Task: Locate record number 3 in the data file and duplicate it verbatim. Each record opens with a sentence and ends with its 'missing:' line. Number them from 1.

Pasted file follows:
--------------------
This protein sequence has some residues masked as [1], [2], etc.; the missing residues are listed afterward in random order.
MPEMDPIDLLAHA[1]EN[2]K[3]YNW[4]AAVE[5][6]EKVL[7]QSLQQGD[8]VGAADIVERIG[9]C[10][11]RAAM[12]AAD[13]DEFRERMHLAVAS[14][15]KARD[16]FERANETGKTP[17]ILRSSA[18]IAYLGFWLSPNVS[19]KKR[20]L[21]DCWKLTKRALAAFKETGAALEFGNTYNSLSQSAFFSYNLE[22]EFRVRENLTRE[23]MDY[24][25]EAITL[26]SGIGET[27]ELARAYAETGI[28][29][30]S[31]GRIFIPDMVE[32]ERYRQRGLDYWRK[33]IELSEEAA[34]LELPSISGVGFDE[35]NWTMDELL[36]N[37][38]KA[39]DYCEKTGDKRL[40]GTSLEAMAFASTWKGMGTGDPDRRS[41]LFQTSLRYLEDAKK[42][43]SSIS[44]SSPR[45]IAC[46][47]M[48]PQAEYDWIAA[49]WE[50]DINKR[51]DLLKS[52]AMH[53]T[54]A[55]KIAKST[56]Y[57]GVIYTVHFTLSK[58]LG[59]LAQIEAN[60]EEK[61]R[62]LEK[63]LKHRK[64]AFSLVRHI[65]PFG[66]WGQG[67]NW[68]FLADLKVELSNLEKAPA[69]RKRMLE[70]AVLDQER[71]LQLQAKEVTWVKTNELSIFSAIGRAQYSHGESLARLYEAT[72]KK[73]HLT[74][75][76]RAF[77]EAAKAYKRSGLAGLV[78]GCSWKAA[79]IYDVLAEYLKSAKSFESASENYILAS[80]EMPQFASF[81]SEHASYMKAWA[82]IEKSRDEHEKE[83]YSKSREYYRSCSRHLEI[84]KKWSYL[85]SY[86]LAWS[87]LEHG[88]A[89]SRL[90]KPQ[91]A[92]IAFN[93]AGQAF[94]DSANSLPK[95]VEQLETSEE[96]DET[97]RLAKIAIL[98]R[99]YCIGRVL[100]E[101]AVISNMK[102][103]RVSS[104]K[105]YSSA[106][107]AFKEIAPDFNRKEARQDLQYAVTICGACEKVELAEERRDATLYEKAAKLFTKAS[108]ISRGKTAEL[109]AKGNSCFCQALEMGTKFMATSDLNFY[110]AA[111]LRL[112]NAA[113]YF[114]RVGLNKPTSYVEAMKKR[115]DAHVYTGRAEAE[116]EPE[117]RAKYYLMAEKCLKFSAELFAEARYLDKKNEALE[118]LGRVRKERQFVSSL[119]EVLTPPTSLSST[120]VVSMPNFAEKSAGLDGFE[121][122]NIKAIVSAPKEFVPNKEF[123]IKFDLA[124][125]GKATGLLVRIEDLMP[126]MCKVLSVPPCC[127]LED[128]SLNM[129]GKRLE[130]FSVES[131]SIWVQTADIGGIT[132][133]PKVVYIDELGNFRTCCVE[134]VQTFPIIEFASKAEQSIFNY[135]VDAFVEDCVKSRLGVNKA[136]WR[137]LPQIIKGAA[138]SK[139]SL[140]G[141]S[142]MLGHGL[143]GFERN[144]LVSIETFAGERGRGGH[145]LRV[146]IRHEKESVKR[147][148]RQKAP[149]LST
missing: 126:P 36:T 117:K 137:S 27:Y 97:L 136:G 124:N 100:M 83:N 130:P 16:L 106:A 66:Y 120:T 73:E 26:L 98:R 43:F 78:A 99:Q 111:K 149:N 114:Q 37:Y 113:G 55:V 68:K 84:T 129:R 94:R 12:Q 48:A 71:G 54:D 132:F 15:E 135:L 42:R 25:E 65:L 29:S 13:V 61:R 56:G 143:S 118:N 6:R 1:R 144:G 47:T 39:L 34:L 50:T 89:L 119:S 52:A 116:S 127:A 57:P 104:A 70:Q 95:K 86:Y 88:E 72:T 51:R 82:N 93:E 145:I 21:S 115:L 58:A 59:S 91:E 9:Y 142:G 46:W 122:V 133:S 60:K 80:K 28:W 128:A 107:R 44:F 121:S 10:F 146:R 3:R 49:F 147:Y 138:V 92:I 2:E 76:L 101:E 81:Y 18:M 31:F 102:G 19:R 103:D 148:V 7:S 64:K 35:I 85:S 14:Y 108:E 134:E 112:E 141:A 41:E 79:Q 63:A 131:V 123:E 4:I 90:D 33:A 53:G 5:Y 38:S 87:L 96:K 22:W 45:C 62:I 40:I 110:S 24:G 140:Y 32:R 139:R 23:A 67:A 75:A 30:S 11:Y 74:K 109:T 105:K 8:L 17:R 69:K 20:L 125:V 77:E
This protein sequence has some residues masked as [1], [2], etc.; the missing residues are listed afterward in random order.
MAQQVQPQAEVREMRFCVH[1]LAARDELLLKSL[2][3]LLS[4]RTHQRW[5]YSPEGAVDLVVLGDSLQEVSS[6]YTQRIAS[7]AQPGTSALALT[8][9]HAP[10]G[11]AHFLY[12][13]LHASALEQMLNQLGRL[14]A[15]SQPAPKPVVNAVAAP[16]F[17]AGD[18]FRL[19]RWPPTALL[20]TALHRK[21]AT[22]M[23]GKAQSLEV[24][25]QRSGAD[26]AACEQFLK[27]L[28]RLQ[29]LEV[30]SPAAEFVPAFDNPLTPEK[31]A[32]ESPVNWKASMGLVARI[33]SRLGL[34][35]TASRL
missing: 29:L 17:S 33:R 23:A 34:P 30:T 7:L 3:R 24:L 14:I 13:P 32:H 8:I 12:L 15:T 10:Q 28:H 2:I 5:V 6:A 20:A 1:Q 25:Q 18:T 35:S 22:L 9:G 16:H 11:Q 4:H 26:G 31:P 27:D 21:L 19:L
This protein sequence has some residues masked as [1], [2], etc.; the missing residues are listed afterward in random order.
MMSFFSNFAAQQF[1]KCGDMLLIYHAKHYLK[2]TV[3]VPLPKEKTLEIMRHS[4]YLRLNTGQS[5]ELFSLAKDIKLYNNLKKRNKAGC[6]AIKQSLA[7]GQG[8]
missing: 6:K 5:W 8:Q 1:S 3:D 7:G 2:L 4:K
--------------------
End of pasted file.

This protein sequence has some residues masked as [1], [2], etc.; the missing residues are listed afterward in random order.
MMSFFSNFAAQQF[1]KCGDMLLIYHAKHYLK[2]TV[3]VPLPKEKTLEIMRHS[4]YLRLNTGQS[5]ELFSLAKDIKLYNNLKKRNKAGC[6]AIKQSLA[7]GQG[8]
missing: 6:K 5:W 8:Q 1:S 3:D 7:G 2:L 4:K